Sundance picks films for ‘Next Weekend’ event in L.A.
Published: July 16, 2013 01:16PM
Updated: July 16, 2013 01:16PM
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Isaiah Washington (left) and Tequan Richmond star in "Blue Caprice," premiering in the Next section of the 2013 Sundance Film Festival. Robert Blake | courtesy Sundance Institute

If you’re in the L.A. area the second weekend of August, it will be worth your time to check out Next Weekend, a debut event sponsored by the Sundance Institute that celebrates independent film — with a mix of premieres and films that played at the Sundance Film Festival in January.

The four-day event kicks off Thursday, Aug. 8, with an outdoor screening of Chris Smith’s documentary “American Movie,” which chronicles two amateur Wisconsin filmmakers as they live their dreams making their own horror movie. The movie itself, “Coven,” will also be screened. The screening will be held at the Cinespia at the Hollywood Forever Cemetery, and Smith will introduce the films.

The rest of the event happens at the Sundance Sunset Cinema in West Hollywood. The closing-night event, on Sunday, Aug. 11, is the “Next Sunday” initiative at venues across Los Angeles: the American Cinematheque at the Aero Theatre, Cinefamily, The Museum of Contemporary Art, Los Angeles (MOCA), and the UCLA School of Theater, Film and Television at the Billy Wilder Theater at the Hammer Museum.

Here are the 10 feature films selected for Next Weekend:

• “12 O’Clock Boys,” written and directed by Lotfy Nathan (U.S.) • A documentary follows a 13-year-old Baltimore boy who wants to join a notorious urban dirt-bike gang.

• “Blue Caprice,” directed by Alexandre Moors, written by R.F.I. Porto and Alexandre Moors) — Tequan Richmond plays an abandoned boy who falls under the wing of a dangerous father figure (Isaiah Washington), in this drama inspired by the 2002 Beltway sniper attacks.

• “Cutie and the Boxer,” directed by Zachary Heinzerling (U.S.) • A funny, moving documentary that traces the relationship of “boxing painter” Ushio Shinohara and his patient wife Noriko, who’s at last coming into her own as an artist.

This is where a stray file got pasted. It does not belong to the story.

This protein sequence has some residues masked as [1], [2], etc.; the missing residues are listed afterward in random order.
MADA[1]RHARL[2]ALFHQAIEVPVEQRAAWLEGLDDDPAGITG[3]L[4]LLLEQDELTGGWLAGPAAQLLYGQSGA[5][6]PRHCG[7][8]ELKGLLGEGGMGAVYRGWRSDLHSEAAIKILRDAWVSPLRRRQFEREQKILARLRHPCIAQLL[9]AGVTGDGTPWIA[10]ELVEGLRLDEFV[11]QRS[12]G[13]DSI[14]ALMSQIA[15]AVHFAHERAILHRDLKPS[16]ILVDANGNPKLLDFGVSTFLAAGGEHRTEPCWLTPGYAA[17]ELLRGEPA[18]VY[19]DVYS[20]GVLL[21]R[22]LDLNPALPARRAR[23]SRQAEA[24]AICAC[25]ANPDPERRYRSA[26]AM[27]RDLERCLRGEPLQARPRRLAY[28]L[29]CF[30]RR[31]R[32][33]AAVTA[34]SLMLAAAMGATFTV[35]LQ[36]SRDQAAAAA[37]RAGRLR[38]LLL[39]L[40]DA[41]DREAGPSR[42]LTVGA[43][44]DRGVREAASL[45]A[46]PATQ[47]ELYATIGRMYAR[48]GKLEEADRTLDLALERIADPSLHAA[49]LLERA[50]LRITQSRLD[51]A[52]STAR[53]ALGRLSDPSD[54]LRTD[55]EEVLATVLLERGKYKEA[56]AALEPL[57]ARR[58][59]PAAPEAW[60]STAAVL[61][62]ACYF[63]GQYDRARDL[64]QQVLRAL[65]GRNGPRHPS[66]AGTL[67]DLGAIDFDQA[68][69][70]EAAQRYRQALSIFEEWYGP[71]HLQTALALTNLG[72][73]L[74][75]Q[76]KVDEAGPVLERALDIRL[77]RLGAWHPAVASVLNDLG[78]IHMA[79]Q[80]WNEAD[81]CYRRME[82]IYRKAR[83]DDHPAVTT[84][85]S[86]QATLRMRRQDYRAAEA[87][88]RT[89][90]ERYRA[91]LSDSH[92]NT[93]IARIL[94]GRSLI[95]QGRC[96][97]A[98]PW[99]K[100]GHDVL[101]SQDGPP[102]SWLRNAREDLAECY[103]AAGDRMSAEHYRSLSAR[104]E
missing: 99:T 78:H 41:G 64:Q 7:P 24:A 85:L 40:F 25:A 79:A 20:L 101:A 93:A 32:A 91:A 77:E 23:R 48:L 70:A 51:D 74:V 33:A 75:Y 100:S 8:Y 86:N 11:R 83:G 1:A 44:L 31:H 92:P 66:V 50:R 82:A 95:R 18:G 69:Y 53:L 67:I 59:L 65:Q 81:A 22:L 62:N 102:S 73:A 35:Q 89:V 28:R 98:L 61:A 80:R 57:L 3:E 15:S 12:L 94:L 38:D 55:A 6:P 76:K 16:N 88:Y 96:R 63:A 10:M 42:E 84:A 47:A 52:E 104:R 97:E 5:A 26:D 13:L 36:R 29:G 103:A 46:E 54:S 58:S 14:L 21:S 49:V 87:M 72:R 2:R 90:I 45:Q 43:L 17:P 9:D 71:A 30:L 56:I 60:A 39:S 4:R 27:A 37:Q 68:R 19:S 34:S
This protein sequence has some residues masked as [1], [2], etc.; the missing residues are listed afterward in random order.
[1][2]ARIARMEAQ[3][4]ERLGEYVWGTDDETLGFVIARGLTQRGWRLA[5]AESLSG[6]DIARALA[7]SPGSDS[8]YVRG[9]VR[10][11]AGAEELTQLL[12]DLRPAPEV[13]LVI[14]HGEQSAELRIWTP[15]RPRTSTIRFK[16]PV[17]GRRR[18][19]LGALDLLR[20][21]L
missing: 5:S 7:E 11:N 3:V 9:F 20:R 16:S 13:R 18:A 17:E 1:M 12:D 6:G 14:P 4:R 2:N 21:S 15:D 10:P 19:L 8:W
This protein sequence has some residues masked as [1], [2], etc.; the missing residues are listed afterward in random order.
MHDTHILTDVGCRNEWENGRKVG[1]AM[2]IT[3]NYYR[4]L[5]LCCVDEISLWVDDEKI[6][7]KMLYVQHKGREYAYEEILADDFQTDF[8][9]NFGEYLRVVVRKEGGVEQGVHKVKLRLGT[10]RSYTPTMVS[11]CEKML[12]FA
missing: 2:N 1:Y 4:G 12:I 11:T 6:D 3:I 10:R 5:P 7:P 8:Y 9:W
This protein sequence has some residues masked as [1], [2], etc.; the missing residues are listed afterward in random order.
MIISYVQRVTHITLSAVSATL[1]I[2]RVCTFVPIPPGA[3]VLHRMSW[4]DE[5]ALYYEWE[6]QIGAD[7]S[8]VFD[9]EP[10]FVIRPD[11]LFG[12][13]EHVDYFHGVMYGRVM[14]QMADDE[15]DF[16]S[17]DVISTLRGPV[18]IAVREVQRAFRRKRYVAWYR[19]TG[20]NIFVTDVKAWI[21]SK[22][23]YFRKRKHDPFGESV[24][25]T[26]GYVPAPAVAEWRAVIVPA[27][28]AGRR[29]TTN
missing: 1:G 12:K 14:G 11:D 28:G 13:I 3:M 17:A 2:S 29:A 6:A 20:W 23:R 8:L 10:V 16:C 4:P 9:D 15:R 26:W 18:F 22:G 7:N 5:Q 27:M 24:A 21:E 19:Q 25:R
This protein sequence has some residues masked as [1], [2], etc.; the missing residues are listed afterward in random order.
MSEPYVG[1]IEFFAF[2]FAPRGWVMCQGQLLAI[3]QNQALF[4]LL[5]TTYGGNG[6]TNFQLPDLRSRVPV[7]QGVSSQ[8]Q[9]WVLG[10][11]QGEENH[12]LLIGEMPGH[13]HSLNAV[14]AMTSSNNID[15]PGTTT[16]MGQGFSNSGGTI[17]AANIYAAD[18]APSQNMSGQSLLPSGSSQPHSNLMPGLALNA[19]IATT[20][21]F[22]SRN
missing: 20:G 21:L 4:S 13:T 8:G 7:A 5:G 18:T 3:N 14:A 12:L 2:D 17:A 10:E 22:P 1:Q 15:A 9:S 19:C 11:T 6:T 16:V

• “The Foxy Merkins,” directed by Madeleine Olnek, written by Olnek, Jackie Monahan and Lisa Haas (U.S.), World Premiere • Two lesbian hookers (Lisa Haas and Jackie Monahan) form an unlikely partnership in this buddy comedy.

• “How to Be a Man,” directed by Chadd Harbold, written by Bryan Gaynor, Chadd Harbold and Gavin McInnes (U.S.), World Premiere • A former comedian (Gavin McInnes) learns he has cancer, and hires a young cameraman (Liam Aiken) to capture his crude and comical life lessons to his unborn son.

• “It Felt Like Love,” written and directed by Eliza Hittman (U.S.) • A 14-year-old Brooklyn girl (Gina Piersanti) seeks sexual experience, and her quest takes a dangerous turn when she pursues an older guy.

• “Newlyweeds,” written and directed by Shaka King (U.S.) • An unlikely romance between a Brooklyn repo man (Amari Cheatom) and his globe-trotting girlfriend (Trae Harris) is defined by their chemical dependency.

• “Stand Clear of the Closing Doors,” directed by Sam Fleischner, written by Rose Lichter-Marck and Micah Bloomberg (U.S.) • An autistic Mexican boy runs away from his undocumented family outside New York City, beginning an 11-day journey on the city’s subways as his splintered family unites to find him.

• “A Teacher,” written and directed by Hannah Fidell • In a wealthy Texas suburb, a high-school teacher (Lindsay Burdge) has an affair with one of her students (Will Brittain).

• “This Is Martin Bonner,” written and directed by Chad Hartigan • A divorced mentor (Paul Eenhoorn) and an ex-convict (Richmond Arquette) form a bond in this low-key story that won awards at Sundance this year.

For more details on the program, go to the Sundance website.